53

Is there any method? My computer is AMD64.

::std::string str;
BOOL loadU(const wchar_t* lpszPathName, int flag = 0);

When I used:

loadU(&str);

the VS2005 compiler says:

Error 7 error C2664:: cannot convert parameter 1 from 'std::string *__w64 ' to 'const wchar_t *'

How can I do it?

41

If you have a std::wstring object, you can call c_str() on it to get a wchar_t*:

std::wstring name( L"Steve Nash" );
const wchar_t* szName = name.c_str();

Since you are operating on a narrow string, however, you would first need to widen it. There are various options here; one is to use Windows' built-in MultiByteToWideChar routine. That will give you an LPWSTR, which is equivalent to wchar_t*.

  • 2
    @ʎǝʞuoɯɹǝqʎɔ: You mean wstring var = L"text"; – Mooing Duck Mar 12 '15 at 20:45
90

First convert it to std::wstring:

std::wstring widestr = std::wstring(str.begin(), str.end());

Then get the C string:

const wchar_t* widecstr = widestr.c_str();

This only works for ASCII strings, but it will not work if the underlying string is UTF-8 encoded. Using a conversion routine like MultiByteToWideChar() ensures that this scenario is handled properly.

  • 4
    This should work fine for ASCII strings, but it will not work if the underlying string is UTF-8 encoded. Using a conversion routine like MultiByteToWideChar() ensures that this scenario is handled properly. – Matt Dillard Oct 29 '08 at 13:50
  • You should use MultiByteToWideChar with correct codepage. To be precise, two calls to it are needed: the first to get the required length of the target wchar_t string and the second to convert the char string to the wchar_t string. – Johann Gerell Oct 30 '08 at 8:56
  • It will only work if wchar_t is Unicode and char is Latin-1 or ASSCII. The first 256 character values of Unicode exactly match Latin-1; the first 128 characters of Latin-1 exactly match ASCII. – MSalters Oct 30 '08 at 10:07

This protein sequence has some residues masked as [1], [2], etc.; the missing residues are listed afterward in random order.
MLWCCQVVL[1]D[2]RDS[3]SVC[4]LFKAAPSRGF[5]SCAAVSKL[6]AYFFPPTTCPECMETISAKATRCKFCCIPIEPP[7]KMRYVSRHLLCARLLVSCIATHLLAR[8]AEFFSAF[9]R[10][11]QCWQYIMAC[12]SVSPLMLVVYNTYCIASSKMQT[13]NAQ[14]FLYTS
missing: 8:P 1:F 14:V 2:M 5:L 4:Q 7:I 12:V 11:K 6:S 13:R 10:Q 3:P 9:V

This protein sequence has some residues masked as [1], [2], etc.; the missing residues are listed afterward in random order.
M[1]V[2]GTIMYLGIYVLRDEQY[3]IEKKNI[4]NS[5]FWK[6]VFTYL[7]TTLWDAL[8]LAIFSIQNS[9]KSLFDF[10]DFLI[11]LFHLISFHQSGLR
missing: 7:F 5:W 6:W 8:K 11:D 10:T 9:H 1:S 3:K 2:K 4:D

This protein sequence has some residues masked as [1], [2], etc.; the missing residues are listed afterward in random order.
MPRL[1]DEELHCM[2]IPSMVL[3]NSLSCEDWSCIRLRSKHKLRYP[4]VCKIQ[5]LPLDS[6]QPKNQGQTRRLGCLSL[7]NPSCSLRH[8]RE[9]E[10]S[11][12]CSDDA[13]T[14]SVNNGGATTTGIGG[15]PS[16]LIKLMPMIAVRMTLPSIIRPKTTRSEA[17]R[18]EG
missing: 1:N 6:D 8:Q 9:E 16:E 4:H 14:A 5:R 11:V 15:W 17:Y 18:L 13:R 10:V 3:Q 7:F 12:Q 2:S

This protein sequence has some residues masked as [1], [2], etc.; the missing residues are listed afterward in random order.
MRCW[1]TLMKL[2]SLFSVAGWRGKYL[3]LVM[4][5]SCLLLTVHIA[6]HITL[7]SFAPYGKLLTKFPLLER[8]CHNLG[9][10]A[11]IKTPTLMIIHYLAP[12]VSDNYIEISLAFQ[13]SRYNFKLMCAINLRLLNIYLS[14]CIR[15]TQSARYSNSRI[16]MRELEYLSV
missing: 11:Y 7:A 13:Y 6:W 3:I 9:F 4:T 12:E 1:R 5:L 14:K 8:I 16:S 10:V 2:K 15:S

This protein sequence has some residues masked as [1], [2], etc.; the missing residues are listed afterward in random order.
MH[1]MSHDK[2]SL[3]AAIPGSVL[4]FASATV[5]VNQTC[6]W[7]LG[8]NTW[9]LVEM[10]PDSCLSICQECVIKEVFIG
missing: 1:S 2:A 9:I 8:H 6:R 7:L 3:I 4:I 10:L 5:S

• 1
    cannot convert ‘const char*’ to ‘wchar_t*’ – Hani Goc Dec 8 '15 at 13:46
  • 1
    this gives me an error: cannot convert from 'const wchar_t *' to 'wchar_t *' I had to use: const wchar_t* widecstr = widestr.c_str(); – Wakan Tanka Feb 15 '17 at 13:16
9

You can use the ATL text conversion macros to convert a narrow (char) string to a wide (wchar_t) one. For example, to convert a std::string:

#include <atlconv.h>
...
std::string str = "Hello, world!";
CA2W pszWide(str.c_str());
loadU(pszWide);

You can also specify a code page, so if your std::string contains UTF-8 chars you can use:

CA2W pszWide(str.c_str(), CP_UTF8);

Very useful but Windows only.

  • You probably want CA2CW. You might also want to add a basic explanation for the macro naming convention (eg: Const Ascii -> Const Wchar). – Nick Oct 29 '08 at 15:48
  • There is no CA2CW conversion function. There is a CA2CT version but this simply calls CA2W. See <atlconv.h> for a full list. – Rob Oct 30 '08 at 8:58
  • Incredibly useful. In my case, only #include <atlstr.h> worked, while #include <atlconv.h> didn't. Dunno why. – ceztko Jul 16 '11 at 7:17
  • I would also recommend CA2WEX instead, which bypasses potential stack overruns. – Mooing Duck Mar 12 '15 at 20:47
4

If you are on Linux/Unix have a look at mbstowcs() and wcstombs() defined in GNU C (from ISO C 90).

  • mbs stand for "Multi Bytes String" and is basically the usual zero terminated C string.

  • wcs stand for Wide Char String and is an array of wchar_t.

For more background details on wide chars have a look at glibc documentation here.

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